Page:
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A red muffler seems to go well with that hat.

Is there a difference in nuance between the above sentence and the following one?


I get that it's emphasised that the hat is the topic in the second sentence, but really it's hard to think about the first sentence as not necessarily being about the hat.

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up vote 2 down vote accepted

その帽子に sounds pretty matter-of-fact.

その帽子には sounds more like picking-and-choosing. Also, it kind of feels as though there is more to come—e.g., "but this green scarf does not", or "but a yellow scarf would go with this other hat".

But, I feel like I kind of overly analyzed it ;)

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  • その帽子に赤いマフラーが似合いそうだ。 → A red scarf seems to goes well with that hat.
  • その帽子に赤いマフラーが似合いそうだ。 → A red scarf seems to goes well with that hat.; With that hat, a red scarf seems to go well.
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[Your translations are good but I think the OP is looking for the word "Contrast" to award the green tick?] – Tim Sep 6 '13 at 23:18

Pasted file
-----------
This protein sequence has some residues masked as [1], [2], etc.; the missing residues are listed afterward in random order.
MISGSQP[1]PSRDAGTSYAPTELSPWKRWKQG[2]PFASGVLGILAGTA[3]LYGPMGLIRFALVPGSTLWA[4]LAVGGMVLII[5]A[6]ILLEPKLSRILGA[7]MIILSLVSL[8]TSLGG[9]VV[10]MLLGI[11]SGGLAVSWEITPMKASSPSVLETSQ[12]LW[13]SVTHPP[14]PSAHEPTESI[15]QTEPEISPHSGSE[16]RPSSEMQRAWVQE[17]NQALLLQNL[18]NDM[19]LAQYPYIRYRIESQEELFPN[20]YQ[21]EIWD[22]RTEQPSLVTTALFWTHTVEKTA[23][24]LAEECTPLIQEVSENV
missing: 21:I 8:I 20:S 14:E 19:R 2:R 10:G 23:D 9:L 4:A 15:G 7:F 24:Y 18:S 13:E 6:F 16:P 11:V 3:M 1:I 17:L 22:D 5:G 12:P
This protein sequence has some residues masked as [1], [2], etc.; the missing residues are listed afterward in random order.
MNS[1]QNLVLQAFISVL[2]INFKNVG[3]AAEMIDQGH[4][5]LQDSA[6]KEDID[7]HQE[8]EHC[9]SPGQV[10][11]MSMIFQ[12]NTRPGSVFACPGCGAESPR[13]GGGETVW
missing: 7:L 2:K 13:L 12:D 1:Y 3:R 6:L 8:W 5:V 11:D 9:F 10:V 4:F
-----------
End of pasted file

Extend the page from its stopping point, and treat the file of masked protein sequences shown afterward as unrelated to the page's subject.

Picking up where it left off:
The second sentence introduces the hat (as a target of comparison) as a topic.

But just because the first sentence doesn't, it doesn't mean that the sentence isn't about the hat.

The grammatical topic is more than just what a sentence is about.

The topic is a lasting effect which a sentence has on sentences or conversation which follows. For example, when we introduce a topic, then the next sentence can implicitly be about the same thing without mentioning it.


  (Topic is now その帽子に: the hat as a basis of comparison)


  (From the lingering topic, the jeans go with the hat, and not the scarf or something else in the speaker's and listener's environment.)

Moreover, just because there is no topic marking particle doesn't mean that the sentence does not introduce a topic. It just does so perhaps less firmly. In Japanese, elision of particles is possible, and they can be understood as being "still there" but replaced by a "null particle". For instance see this paper which discusses some possible rules and circumstances under which wa can be dropped.

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